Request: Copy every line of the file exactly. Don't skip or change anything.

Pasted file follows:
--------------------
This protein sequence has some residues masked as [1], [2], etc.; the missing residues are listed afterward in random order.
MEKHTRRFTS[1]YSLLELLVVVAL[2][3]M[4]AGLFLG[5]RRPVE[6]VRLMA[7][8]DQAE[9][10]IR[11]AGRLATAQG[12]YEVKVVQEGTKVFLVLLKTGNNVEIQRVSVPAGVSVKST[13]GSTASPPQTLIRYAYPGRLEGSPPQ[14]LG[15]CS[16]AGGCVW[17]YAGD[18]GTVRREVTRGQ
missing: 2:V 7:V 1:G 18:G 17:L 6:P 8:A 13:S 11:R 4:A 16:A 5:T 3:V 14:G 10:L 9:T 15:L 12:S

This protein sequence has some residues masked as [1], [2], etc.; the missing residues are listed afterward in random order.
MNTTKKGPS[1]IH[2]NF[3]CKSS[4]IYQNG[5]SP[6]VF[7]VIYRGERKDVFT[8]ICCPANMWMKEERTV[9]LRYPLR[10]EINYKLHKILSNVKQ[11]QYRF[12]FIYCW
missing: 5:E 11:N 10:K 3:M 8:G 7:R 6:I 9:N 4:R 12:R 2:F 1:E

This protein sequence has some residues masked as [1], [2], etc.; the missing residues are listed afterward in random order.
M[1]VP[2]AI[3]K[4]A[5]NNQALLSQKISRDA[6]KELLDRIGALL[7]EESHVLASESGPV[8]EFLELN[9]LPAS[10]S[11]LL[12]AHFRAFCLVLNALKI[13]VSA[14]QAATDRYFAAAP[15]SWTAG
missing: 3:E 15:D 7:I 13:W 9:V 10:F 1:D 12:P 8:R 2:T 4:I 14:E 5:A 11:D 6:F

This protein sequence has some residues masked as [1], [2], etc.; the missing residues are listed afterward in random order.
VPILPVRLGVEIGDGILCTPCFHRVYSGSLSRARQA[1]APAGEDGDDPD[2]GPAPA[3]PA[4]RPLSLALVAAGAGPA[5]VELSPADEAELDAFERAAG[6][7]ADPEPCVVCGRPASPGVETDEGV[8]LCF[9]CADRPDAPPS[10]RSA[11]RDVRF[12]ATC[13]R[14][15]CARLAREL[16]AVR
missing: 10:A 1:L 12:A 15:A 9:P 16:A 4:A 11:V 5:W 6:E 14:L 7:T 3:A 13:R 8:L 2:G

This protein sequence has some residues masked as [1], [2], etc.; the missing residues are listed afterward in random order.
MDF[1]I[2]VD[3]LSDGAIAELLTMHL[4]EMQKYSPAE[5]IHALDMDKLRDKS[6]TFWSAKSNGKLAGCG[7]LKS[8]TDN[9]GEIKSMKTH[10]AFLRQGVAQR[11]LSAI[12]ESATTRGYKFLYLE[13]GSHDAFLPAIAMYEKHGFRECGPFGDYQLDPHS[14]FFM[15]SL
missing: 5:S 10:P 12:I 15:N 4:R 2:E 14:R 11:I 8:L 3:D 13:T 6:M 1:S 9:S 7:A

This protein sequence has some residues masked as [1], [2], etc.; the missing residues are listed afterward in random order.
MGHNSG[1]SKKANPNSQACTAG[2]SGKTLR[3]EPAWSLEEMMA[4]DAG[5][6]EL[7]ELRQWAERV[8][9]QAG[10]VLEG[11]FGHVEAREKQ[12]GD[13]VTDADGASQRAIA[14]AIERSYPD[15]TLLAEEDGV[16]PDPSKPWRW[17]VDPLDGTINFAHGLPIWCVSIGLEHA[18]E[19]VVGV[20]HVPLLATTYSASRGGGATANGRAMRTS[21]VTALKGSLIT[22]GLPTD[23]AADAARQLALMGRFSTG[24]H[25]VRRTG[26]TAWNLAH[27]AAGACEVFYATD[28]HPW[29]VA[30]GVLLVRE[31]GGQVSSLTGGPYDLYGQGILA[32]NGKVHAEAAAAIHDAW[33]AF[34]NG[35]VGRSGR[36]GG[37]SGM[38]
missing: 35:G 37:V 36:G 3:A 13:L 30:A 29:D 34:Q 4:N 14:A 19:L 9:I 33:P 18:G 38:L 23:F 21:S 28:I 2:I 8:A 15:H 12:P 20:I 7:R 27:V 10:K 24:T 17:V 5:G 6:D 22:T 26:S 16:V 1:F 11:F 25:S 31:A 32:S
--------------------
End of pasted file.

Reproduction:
This protein sequence has some residues masked as [1], [2], etc.; the missing residues are listed afterward in random order.
MEKHTRRFTS[1]YSLLELLVVVAL[2][3]M[4]AGLFLG[5]RRPVE[6]VRLMA[7][8]DQAE[9][10]IR[11]AGRLATAQG[12]YEVKVVQEGTKVFLVLLKTGNNVEIQRVSVPAGVSVKST[13]GSTASPPQTLIRYAYPGRLEGSPPQ[14]LG[15]CS[16]AGGCVW[17]YAGD[18]GTVRREVTRGQ
missing: 2:V 7:V 1:G 18:G 17:L 6:P 8:A 13:S 11:R 4:A 16:A 5:T 3:V 14:G 10:L 9:T 15:L 12:S

This protein sequence has some residues masked as [1], [2], etc.; the missing residues are listed afterward in random order.
MNTTKKGPS[1]IH[2]NF[3]CKSS[4]IYQNG[5]SP[6]VF[7]VIYRGERKDVFT[8]ICCPANMWMKEERTV[9]LRYPLR[10]EINYKLHKILSNVKQ[11]QYRF[12]FIYCW
missing: 5:E 11:N 10:K 3:M 8:G 7:R 6:I 9:N 4:R 12:R 2:F 1:E

This protein sequence has some residues masked as [1], [2], etc.; the missing residues are listed afterward in random order.
M[1]VP[2]AI[3]K[4]A[5]NNQALLSQKISRDA[6]KELLDRIGALL[7]EESHVLASESGPV[8]EFLELN[9]LPAS[10]S[11]LL[12]AHFRAFCLVLNALKI[13]VSA[14]QAATDRYFAAAP[15]SWTAG
missing: 3:E 15:D 7:I 13:W 9:V 10:F 1:D 12:P 8:R 2:T 4:I 14:E 5:A 11:D 6:F

This protein sequence has some residues masked as [1], [2], etc.; the missing residues are listed afterward in random order.
VPILPVRLGVEIGDGILCTPCFHRVYSGSLSRARQA[1]APAGEDGDDPD[2]GPAPA[3]PA[4]RPLSLALVAAGAGPA[5]VELSPADEAELDAFERAAG[6][7]ADPEPCVVCGRPASPGVETDEGV[8]LCF[9]CADRPDAPPS[10]RSA[11]RDVRF[12]ATC[13]R[14][15]CARLAREL[16]AVR
missing: 10:A 1:L 12:A 15:A 9:P 16:A 4:A 11:V 5:W 6:E 14:L 7:T 3:A 13:R 8:L 2:G

This protein sequence has some residues masked as [1], [2], etc.; the missing residues are listed afterward in random order.
MDF[1]I[2]VD[3]LSDGAIAELLTMHL[4]EMQKYSPAE[5]IHALDMDKLRDKS[6]TFWSAKSNGKLAGCG[7]LKS[8]TDN[9]GEIKSMKTH[10]AFLRQGVAQR[11]LSAI[12]ESATTRGYKFLYLE[13]GSHDAFLPAIAMYEKHGFRECGPFGDYQLDPHS[14]FFM[15]SL
missing: 5:S 10:P 12:I 15:N 4:R 2:E 14:R 11:I 8:L 3:D 13:T 6:M 1:S 9:S 7:A

This protein sequence has some residues masked as [1], [2], etc.; the missing residues are listed afterward in random order.
MGHNSG[1]SKKANPNSQACTAG[2]SGKTLR[3]EPAWSLEEMMA[4]DAG[5][6]EL[7]ELRQWAERV[8][9]QAG[10]VLEG[11]FGHVEAREKQ[12]GD[13]VTDADGASQRAIA[14]AIERSYPD[15]TLLAEEDGV[16]PDPSKPWRW[17]VDPLDGTINFAHGLPIWCVSIGLEHA[18]E[19]VVGV[20]HVPLLATTYSASRGGGATANGRAMRTS[21]VTALKGSLIT[22]GLPTD[23]AADAARQLALMGRFSTG[24]H[25]VRRTG[26]TAWNLAH[27]AAGACEVFYATD[28]HPW[29]VA[30]GVLLVRE[31]GGQVSSLTGGPYDLYGQGILA[32]NGKVHAEAAAAIHDAW[33]AF[34]NG[35]VGRSGR[36]GG[37]SGM[38]
missing: 35:G 37:V 36:G 3:A 13:L 30:A 29:D 34:Q 4:N 14:A 19:L 9:I 33:P 18:G 38:L 23:F 21:S 28:I 2:I 8:A 15:H 12:P 20:I 7:R 27:V 10:K 24:T 17:V 5:G 6:D 22:T 26:S 16:V 1:F 11:F 25:S 31:A 32:S